It will be further appreciated that domains 36 will have varying widths, spreading out from the narrow tip toward the center of the yoke. Hence, the width of domain 36o at the pole tip will be less than the width Wn of domain 36n near the yoke midsection. Depending upon yoke configuration, domains 36 may begin to reduce in width heading toward the very back of the yoke. This narrowing will not prevent conduction by rotation.
The transducer in this device will be associated with the yoke section, and is shown schematically as inductor 13o However, various transducer configurations would be operable within practice of the present invention.
Premagnetization of domains 36 is in the perpendicular (Z) direction (thickness), which leaves two horizontal (X, Y) directions (transverse and longitudinal) available for conduction by rotation in the planes of the poles. This has the additional advantage of facilitating flux spreading in the yoke, since both transverse and longitudinal travel components are available in-plane for flux movement.
In operation of the device of FIG. 2, signal flux from the medium interacts with the head pole tips 42, 44. Then, sequentially, each domain 36 reacts by rotating by an angle phi, thus propagating the signal flux down to the yoke of the device. This avoids the defects of conduction by wall motion, by removing the perturbation of edge domains, suppressing unwanted Barkhausen noise, and also enables flux spreading.
In order to avoid edge domain dominance from the domains at the top and bottom surfaces of the poles, it is necessary to plate the film thicker than normal, perhaps about or greater than three microns. The gap g at the pole tips may be of conventional thickness. In regard to conventionally oriented thin film heads, the ideal track width at which it pays to utilize the present invention is defined at the point where the width Wt is almost equal to 2Wx (i.e., Wr and the rotational signal flux path are approaching zero).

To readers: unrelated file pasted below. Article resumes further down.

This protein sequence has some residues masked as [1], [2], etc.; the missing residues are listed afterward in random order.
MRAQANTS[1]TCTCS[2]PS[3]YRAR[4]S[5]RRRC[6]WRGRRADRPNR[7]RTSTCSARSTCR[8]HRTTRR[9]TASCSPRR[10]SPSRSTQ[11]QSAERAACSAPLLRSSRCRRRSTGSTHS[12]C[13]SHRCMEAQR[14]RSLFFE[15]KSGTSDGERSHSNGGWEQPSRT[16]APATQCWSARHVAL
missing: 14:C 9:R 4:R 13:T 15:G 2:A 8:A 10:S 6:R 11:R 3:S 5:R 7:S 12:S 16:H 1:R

In a dry vacuum deposition approach, the perpendicularly oriented layer (or layers) can be deposited on a wafer substrate by placing the wafer in a perpendicularly oriented magnetic field during deposition. The perpendicularly oriented magnetic field can be supplied by coils or by the magnetron target magnets of a sputtering machine, for example. Alternatively, orientation can be accomplished by growing the film with a crystal orientation that places a crystallographically oriented axis in the perpendicularly oriented direction. Another approach includes the steps of depositing a pole with negative magnetostriction and tensile stress such that magnetic anisotropy is induced in the perpendicular direction.
After the first pole is laid down, then a gap layer (non-magnetic) can be deposited. For dry deposition, it is convenient to use a ceramic. After each pole is deposited, the yoke and the transducer may be formed by means of a masked ion milling process.
For wet processing, each pole layer is deposited through a plating mask in a bias field to establish appropriate magnetic domain orientation. The non-magnetic layer can be plated if it is a metal, for example Ni-P, Au, Cu, etc. If a ceramic is used for the buffer layer, then this must be sputtered after the mask has been removed. The structure is now ready to receive the next magnetic pole, whereupon a seed layer and mask will be laid down, and the pole will be plated thereon.
A problem with the technology described above resides in that any exposure to very high temperatures (for example, greater than 200° C. for greater than half an hour for NiFe or NiFeCo poles) will degrade the induced anisotropy obtained by depositing in a field. This sensitivity can be overcome by annealing at high temperatures in a strong perpendicular field.
Pole materials which may be used in the above processes including alloys of nickel, iron and cobalt, and magnetic garnet and magnetic ferrite crystals, to name a few alternatives
Other embodiments are within the following claims.
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|U.S. Classification||360/125.41, G9B/5.081, G9B/5.082, 428/815.2, 360/125.54, G9B/5.106|
|International Classification||G11B5/33, H01F41/14, G11B5/31|
|Cooperative Classification||G11B5/3116, Y10T428/1186, G11B5/3113, G11B5/332, H01F41/14|
|European Classification||G11B5/31D4, H01F41/14, G11B5/33B, G11B5/31D2|